Together we matter
“If I am not for myself, who will be for me?
But if I am only for myself, who am I?
If not now, when?”
The quote above is from Hillel, Ethics of the Fathers, 1:14, and is about who we are as people: we are not by nature solitary individuals nor wholly merged into a collective. We are always an interplay between separateness and togetherness. To flourish as people, we need these aspects to be alive, to be nourished, and to be in creative tension with each other. It is a dance, a conversation, a relationship.
Claremont’s mission is all about facilitating this creative process so that we can flourish as individuals, friends, communities, and so that we can build a resilient, inclusive, and vibrant civil society. We do this by focussing on the way in which we work…
Mattering: The Relational Approach
We were a founding signatory of the Flourishing Lives National Charter, which identifies the core values of a best practice approach:
Building Quality Relationships
We believe that building quality relationships with people is the heart of our work. Quality relationships require respect, and engender dignity, equality and a striving to see someone for all that they are, have been, and could yet become. Older people are, first and foremost, people. Older people do not form some sort of homogenous group that is different and sectioned off from the rest of society.
We think it is important that we foster an awareness of ourselves in how we are working with people. Working self-reflectively means striving to be aware of not only what we are doing but how we are doing it and what factors are motivating us to do it. Many other professions, especially those in mental health and the allied professions, work in this way because it is essential to developing quality relationships. Working self-reflectively helps us avoid falling into unhelpful dynamics with people or acting in ways which are detrimental to the outcomes we are trying to achieve.
Aspirational and Inspirational
We want to facilitate people to be all that they can be. We want to provide aspirational activities and groups and we want to seek inspiration and partnerships externally to help us do this. We aim to make the most of the cultural, sporting and social capital of the areas in which we operate.
Variety, Choice & Life as Normal
Just because someone reaches a certain age does not mean that they automatically want to reduce their existence to one of passive nostalgia. Most of us want life to continue as normal. As providers of services, we want to be able to provide variety, choice and normalcy, where we can, and point people towards choices elsewhere if we don’t provide them ourselves. These choices should not be automatically delimited by arbitrary age groups.
A Shared Vision of Best Practice
We believe that by working closely together, sharing our research, resources, and experience, we can play a part in laying the foundations for a shared vision of progress and quality assurance across the sector. We aim to develop and promote a relational methodology as a member of the Flourishing Lives Coalition, in its online forum, training programme and thought leadership. We and others in the Coalition, want to raise the bar in quality relationships and service delivery. We want to be a catalyst for change and participate in a movement of progressive organisations working together to build communities and enhance the lives of older people.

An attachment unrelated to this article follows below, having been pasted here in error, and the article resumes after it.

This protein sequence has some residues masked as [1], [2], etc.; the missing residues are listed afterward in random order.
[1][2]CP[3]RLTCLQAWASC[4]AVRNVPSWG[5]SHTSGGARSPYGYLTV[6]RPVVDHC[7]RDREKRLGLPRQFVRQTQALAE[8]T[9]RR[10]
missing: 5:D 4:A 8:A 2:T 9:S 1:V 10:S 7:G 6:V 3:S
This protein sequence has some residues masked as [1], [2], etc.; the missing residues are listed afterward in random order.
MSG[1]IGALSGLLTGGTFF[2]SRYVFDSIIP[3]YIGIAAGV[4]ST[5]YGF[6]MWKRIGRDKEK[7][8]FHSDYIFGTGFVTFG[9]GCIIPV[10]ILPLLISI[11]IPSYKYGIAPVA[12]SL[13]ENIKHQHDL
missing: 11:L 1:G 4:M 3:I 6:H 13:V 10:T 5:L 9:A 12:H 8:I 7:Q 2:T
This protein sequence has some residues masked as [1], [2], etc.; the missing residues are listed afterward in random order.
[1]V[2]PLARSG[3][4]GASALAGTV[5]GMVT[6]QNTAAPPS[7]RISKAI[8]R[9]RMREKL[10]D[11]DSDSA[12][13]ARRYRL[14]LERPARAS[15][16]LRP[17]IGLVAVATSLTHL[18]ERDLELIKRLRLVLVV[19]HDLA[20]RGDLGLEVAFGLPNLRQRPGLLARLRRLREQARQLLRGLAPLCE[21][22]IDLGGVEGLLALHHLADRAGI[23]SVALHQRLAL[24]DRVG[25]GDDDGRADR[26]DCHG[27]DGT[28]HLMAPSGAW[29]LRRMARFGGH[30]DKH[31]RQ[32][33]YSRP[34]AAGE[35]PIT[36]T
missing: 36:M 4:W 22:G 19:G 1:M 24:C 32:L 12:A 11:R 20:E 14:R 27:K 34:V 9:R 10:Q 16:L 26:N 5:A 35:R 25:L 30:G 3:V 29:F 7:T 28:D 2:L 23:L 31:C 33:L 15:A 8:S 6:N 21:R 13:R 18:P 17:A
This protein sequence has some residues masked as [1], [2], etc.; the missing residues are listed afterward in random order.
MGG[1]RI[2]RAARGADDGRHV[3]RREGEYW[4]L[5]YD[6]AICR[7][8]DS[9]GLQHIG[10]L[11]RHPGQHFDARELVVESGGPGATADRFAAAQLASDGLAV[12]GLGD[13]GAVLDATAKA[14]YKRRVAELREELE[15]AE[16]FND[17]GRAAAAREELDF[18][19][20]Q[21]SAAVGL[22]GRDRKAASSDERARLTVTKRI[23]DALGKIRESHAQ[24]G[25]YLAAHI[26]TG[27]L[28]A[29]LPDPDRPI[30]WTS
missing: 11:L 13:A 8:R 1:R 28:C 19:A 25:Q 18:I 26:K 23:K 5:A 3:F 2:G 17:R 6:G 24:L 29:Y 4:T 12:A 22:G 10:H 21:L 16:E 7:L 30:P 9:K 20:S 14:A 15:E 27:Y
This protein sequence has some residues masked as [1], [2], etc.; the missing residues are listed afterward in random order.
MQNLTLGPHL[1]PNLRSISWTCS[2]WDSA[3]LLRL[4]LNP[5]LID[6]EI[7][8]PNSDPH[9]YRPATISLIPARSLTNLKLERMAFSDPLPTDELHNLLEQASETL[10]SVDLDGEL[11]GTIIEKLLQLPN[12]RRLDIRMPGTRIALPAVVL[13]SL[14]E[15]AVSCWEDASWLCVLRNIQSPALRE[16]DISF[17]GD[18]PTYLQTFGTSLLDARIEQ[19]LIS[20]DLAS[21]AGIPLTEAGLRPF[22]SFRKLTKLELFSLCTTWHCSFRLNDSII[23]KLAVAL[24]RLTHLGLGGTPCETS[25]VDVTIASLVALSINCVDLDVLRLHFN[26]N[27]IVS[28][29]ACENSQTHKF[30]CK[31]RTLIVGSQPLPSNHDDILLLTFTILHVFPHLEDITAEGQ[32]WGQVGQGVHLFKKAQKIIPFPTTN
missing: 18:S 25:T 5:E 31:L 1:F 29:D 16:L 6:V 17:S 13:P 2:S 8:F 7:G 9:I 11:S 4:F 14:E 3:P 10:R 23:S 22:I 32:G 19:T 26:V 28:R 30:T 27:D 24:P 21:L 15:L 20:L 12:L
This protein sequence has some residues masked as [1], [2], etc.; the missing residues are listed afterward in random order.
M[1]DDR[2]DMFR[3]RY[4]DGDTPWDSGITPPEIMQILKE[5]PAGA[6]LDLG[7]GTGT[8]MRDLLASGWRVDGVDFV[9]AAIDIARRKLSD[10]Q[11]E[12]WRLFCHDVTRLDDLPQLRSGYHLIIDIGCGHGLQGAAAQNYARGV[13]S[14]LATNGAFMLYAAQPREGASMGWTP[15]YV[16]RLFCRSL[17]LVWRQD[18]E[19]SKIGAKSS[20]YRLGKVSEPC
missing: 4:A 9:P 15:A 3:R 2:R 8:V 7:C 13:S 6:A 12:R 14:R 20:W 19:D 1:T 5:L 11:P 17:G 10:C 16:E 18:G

Booklet Link: Mattering: An Introduction to the Relational Approach
We are also proudly part of the #HowNotWhat movement. See here: https://www.hownotwhat.org/
Beyond services delivered locally at Claremont, we are also on a mission to be part of a national and international progressive movement in the provision of the highest quality later life services.
To this end, we co-founded the Flourishing Lives Coalition, a group of 200+ UK organisations working with older people. Members include national arts and culture organisations (such as Tate Modern, Barbican, and British Museum), organisations such as OpenAge, Age UK franchisees, as well as smaller community centres, arts organisations, and individual practitioners. For more information on the Coalition, which also has the Relational Approach at its heart, see Flourishing Lives. We also currently Chair the Age Action Alliance for the Arts.
We were also invited to be a co-founder of the Islington Development Partnership, alongside The Parent House, Help on your Doorstep, Company3, and the Cripplegate Foundation. The Partnership is about exploring and stimulating discussion about the way services are designed and delivered, rather than just what is being delivered. At its heart is a focus on authentic relationship.
Our work has also become international. We’re currently working on a partnership with a Latvian arts organisation and the Latvian Ministry for the Arts; we have advised Under-Secretary General Bience Gawanas of Namibia, the UN’s Special Advisor on Africa, and who was prior to that Commissioner for Social Affairs at the African Union. She has taken the Claremont model of working as one international exemplar of how to deliver good outcomes for active older people in Africa. We are also at the first stages of making connections with organisations in Japan and the United States, from whom we can learn and share knowledge.
If this all this resonates for you, and you are excited about it, we want to hear from you!